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Colossi of Memnon
Luxor and surrounding
Archeology, Civilization history,  Unusual places,  Monuments, Sculptures
Archeology, Civilization history, 
Unusual places, 
Monuments, Sculptures

The history of Egypt, one way or another, is connected with the netherworld. These are stone tombs of the pharaohs, immortal mummies, and mysterious papyruses depicting scenes of the afterlife. It would be a mistake to come to this incredible country and not to visit the City of the Dead in modern Luxor. Going to the other shore of the Nile, the source of life since the Stone Age, in the direction of the land of Kings and Queens, everyone can see giant statues of 18 meters high weighing about 700 tons each. Today, these stone colossi are one of the main city attractions. During the time of Ancient Egypt, they served as immortal guards at the entrance to the funerary temple of the great pharaoh of the XVIII dynasty, Amenhotep III.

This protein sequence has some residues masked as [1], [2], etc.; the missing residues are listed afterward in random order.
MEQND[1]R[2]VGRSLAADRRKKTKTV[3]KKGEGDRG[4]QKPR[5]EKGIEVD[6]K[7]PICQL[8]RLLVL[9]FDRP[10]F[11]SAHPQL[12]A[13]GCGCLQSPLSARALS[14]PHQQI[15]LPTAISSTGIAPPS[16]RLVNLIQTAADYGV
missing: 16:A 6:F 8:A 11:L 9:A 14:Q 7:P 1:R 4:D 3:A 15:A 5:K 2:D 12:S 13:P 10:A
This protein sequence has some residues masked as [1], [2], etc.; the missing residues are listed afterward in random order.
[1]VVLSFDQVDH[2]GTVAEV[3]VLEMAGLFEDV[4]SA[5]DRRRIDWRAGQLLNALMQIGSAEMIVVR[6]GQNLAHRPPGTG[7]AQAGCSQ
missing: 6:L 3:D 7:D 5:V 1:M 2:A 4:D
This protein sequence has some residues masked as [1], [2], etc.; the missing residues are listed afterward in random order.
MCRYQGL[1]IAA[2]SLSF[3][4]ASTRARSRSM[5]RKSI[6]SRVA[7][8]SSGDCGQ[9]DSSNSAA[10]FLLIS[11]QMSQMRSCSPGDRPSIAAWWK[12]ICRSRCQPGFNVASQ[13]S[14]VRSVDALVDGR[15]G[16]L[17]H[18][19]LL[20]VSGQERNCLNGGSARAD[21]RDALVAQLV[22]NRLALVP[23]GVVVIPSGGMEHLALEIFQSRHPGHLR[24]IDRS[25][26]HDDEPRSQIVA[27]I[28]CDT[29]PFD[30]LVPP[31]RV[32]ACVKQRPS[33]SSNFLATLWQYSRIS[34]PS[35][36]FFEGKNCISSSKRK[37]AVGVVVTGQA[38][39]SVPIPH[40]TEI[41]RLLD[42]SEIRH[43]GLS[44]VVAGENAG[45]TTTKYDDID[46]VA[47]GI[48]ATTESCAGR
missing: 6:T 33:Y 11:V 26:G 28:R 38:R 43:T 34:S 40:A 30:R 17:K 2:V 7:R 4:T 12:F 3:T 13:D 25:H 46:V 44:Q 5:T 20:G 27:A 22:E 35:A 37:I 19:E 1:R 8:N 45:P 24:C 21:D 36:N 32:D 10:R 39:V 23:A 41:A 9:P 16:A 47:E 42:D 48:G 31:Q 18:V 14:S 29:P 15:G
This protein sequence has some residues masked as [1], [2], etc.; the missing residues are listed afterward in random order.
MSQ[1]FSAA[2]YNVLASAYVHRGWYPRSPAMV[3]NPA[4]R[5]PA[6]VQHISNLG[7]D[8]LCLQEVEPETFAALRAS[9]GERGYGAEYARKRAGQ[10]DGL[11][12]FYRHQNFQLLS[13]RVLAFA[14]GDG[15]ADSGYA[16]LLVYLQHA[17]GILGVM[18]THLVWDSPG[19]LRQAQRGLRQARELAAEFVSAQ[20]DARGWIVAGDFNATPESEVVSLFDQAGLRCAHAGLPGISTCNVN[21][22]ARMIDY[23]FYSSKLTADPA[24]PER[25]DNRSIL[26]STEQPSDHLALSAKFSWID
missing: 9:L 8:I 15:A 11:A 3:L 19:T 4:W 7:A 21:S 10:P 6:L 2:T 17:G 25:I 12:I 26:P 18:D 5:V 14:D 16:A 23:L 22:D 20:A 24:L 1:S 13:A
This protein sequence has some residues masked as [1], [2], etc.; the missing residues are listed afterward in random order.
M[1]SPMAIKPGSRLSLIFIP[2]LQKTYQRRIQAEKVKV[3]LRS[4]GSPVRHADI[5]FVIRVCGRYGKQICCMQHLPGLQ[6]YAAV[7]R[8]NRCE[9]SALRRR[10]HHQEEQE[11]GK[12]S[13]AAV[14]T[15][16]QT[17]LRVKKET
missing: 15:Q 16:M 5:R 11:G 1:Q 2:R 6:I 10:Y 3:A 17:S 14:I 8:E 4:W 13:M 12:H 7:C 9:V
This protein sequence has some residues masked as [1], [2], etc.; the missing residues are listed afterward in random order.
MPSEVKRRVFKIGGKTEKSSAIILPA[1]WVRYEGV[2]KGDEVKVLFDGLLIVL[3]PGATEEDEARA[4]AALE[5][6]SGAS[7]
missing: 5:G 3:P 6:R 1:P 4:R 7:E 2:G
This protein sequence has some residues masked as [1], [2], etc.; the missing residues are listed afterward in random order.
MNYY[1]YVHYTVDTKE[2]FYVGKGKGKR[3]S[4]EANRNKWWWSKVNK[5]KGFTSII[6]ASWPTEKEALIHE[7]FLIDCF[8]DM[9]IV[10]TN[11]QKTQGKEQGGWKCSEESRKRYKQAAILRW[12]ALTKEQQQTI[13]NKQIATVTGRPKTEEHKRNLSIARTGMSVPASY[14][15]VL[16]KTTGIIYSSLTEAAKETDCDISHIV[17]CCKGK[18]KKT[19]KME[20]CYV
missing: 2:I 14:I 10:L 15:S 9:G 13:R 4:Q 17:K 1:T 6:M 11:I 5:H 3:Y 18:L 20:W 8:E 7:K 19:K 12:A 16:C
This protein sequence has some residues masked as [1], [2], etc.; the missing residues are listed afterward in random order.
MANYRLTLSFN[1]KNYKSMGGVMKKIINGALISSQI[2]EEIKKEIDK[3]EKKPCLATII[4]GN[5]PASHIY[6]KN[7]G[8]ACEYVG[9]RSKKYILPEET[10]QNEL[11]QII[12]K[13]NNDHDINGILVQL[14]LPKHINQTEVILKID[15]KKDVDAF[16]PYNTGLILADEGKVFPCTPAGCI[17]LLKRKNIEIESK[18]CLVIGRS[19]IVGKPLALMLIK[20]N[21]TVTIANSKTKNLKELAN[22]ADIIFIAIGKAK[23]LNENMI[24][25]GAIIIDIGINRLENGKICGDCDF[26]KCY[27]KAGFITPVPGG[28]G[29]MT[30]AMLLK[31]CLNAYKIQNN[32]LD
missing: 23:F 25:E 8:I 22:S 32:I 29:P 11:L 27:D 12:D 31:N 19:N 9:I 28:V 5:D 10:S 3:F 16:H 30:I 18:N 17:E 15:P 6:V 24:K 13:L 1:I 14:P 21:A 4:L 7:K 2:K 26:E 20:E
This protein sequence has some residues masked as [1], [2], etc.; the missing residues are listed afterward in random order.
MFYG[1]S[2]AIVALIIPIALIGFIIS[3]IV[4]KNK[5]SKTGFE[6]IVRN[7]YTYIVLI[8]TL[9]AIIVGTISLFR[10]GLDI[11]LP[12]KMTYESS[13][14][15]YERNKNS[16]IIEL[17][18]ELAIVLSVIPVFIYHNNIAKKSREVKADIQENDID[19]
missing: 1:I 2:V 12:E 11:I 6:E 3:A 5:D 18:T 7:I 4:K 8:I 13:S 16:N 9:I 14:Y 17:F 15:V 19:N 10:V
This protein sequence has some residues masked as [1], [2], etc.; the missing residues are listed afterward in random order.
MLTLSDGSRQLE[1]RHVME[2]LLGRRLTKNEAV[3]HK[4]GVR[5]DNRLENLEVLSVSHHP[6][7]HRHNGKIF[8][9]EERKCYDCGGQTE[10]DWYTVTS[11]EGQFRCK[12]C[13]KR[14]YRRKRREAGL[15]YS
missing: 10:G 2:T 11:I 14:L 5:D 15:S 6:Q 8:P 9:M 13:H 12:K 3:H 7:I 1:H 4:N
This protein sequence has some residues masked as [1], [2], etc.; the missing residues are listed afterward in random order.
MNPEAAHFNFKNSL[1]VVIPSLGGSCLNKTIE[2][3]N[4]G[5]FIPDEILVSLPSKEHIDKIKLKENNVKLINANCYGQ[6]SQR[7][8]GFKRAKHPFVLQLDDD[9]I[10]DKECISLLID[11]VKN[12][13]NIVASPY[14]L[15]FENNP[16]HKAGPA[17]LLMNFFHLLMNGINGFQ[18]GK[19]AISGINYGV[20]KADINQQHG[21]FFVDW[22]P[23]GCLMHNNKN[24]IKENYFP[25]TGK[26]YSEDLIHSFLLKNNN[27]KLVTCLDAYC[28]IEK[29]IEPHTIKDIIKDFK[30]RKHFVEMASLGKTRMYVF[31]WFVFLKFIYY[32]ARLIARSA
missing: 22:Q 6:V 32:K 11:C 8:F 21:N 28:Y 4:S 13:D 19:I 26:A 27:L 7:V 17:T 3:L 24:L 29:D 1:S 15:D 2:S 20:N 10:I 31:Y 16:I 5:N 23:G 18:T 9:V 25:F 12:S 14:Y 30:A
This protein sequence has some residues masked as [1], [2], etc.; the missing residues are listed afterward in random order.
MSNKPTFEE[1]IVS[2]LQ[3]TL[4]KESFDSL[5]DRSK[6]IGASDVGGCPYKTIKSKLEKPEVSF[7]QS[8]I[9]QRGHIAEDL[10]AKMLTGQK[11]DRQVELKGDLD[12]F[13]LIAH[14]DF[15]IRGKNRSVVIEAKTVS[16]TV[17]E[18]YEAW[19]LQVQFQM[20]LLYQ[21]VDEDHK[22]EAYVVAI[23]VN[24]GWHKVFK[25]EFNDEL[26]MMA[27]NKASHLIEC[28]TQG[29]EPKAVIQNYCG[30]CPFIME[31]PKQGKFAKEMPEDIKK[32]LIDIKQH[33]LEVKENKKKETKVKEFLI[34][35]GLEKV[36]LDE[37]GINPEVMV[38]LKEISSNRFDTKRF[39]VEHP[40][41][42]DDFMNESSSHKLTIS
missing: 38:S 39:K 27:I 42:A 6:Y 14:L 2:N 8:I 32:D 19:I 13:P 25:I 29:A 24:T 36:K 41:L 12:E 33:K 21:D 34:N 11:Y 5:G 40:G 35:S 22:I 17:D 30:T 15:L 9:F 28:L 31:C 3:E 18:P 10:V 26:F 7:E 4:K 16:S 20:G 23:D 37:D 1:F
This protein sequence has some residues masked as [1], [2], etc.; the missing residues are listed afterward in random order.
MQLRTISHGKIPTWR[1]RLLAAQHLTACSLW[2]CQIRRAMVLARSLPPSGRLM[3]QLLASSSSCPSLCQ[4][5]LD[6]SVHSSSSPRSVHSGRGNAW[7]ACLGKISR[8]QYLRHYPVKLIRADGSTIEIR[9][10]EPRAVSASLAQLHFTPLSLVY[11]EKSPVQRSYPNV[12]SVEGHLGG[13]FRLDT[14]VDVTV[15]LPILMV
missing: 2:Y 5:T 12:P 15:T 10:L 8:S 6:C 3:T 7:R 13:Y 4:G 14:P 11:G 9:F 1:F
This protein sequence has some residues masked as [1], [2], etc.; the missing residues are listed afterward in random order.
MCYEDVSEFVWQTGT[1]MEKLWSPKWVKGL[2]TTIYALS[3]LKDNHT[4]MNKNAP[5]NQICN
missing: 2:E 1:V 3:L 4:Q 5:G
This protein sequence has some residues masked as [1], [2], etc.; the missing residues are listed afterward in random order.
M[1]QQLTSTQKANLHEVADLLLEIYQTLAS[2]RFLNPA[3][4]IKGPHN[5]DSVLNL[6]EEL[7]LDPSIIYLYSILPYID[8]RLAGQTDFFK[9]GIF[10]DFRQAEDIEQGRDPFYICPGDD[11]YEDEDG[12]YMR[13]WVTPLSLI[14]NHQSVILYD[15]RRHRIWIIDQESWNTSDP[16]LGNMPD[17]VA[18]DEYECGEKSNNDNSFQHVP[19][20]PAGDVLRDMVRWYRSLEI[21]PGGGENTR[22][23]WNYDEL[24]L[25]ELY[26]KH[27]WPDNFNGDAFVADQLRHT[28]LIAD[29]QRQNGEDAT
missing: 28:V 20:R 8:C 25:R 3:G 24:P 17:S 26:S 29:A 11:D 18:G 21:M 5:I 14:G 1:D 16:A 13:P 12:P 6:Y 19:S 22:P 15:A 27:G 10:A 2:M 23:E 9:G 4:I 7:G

The Colossi of Memnon were made about 3,500 years ago and named after the King of the Ethiopians killed by Achilles in the Trojan War, though they actually depict the Egyptian pharaoh. On each of them, Amenhotep III sits on a stone throne, with his hands folded on his knees. He is looking at the river of life and the rising sun. At the foot of the statue, you can see two smaller figures. These are his mother, Queen Mutemwiya, and his Great Royal Wife Tiye, the grandmother of the legendary Tutankhamun. On the side panels of his throne, there are images of the patron of the crops and the god of Nile, Hapi. During the reign of Amenhotep III, the colossi were protecting the most magnificent temple complex of all Egypt. Its area was more than 35 hectares, and none of the other rulers could erect something similar to this grandiose construction. 

Later, the pharaohs of the XIX dynasty turned the temple of Amenhotep III into a quarry and, after that, took it to pieces. Only the great Colossi remained in this place, reminding of the power and strength of the greatest pharaoh, whose reign is considered the era of the ancient state’s prosperity. 

Address: Colossi of Memnon

Published by

Uliana Vedenina

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